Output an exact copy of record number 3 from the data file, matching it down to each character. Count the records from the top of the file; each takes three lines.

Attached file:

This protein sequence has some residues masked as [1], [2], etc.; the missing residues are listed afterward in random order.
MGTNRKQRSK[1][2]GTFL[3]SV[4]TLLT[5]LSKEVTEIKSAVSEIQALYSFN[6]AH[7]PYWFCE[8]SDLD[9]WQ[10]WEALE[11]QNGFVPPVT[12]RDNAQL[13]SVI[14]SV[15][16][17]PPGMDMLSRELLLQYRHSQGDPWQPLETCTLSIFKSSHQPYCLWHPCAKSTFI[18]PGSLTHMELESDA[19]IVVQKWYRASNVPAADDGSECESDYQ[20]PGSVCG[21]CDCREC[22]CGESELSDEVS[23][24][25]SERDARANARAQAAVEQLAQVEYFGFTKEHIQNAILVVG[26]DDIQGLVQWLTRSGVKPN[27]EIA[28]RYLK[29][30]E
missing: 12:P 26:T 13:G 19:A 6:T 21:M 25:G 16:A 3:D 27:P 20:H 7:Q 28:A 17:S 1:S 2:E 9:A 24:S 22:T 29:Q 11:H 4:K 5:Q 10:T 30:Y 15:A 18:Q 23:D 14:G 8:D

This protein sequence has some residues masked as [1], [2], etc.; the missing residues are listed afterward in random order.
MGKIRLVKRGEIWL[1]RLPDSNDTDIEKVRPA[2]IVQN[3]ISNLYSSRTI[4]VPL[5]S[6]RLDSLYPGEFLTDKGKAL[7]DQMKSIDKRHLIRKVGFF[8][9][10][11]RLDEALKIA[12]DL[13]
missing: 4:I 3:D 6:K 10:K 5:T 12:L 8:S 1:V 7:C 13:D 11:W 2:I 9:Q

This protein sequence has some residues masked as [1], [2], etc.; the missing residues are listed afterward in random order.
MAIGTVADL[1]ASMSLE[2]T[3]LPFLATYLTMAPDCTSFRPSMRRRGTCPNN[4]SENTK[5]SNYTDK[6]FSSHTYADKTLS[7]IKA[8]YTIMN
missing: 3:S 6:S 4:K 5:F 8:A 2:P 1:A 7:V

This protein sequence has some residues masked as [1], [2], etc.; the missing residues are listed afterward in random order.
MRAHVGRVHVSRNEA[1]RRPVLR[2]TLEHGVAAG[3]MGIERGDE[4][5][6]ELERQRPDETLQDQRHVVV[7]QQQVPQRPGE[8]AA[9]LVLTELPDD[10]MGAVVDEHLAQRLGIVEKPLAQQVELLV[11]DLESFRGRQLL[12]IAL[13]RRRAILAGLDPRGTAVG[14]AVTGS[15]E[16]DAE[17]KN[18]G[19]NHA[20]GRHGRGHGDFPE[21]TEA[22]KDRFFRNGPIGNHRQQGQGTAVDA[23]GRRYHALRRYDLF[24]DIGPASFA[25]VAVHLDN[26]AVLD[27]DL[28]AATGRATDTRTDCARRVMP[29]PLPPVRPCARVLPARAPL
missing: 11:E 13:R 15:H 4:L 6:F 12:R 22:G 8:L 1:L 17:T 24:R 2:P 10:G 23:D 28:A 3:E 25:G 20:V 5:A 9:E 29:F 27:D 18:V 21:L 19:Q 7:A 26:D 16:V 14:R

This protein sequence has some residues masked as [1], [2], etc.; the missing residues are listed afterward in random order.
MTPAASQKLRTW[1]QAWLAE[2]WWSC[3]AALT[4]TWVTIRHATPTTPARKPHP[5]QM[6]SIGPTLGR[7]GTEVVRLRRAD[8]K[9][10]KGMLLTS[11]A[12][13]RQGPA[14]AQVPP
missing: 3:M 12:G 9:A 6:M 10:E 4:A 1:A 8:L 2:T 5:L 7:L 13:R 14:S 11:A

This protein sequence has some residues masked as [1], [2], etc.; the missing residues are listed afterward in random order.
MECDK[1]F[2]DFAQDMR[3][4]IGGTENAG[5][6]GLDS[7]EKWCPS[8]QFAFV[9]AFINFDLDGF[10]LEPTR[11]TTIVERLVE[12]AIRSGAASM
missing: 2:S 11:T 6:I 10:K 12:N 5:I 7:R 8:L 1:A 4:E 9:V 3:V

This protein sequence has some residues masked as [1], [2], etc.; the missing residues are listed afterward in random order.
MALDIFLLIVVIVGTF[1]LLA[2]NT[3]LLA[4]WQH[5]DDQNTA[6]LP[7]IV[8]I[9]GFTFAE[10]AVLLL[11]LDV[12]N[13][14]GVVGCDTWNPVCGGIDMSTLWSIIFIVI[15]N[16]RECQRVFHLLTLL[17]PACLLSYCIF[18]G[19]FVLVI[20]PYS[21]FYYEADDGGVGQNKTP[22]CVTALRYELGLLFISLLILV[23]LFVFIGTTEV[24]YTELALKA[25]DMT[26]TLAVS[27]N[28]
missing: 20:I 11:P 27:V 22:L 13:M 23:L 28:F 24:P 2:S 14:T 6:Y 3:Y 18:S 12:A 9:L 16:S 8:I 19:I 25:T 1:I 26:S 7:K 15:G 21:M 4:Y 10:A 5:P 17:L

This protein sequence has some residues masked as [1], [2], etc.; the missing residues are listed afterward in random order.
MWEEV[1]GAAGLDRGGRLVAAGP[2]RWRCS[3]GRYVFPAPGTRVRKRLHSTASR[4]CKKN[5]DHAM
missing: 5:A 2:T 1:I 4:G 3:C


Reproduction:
This protein sequence has some residues masked as [1], [2], etc.; the missing residues are listed afterward in random order.
MAIGTVADL[1]ASMSLE[2]T[3]LPFLATYLTMAPDCTSFRPSMRRRGTCPNN[4]SENTK[5]SNYTDK[6]FSSHTYADKTLS[7]IKA[8]YTIMN
missing: 3:S 6:S 4:K 5:F 8:A 2:P 1:A 7:V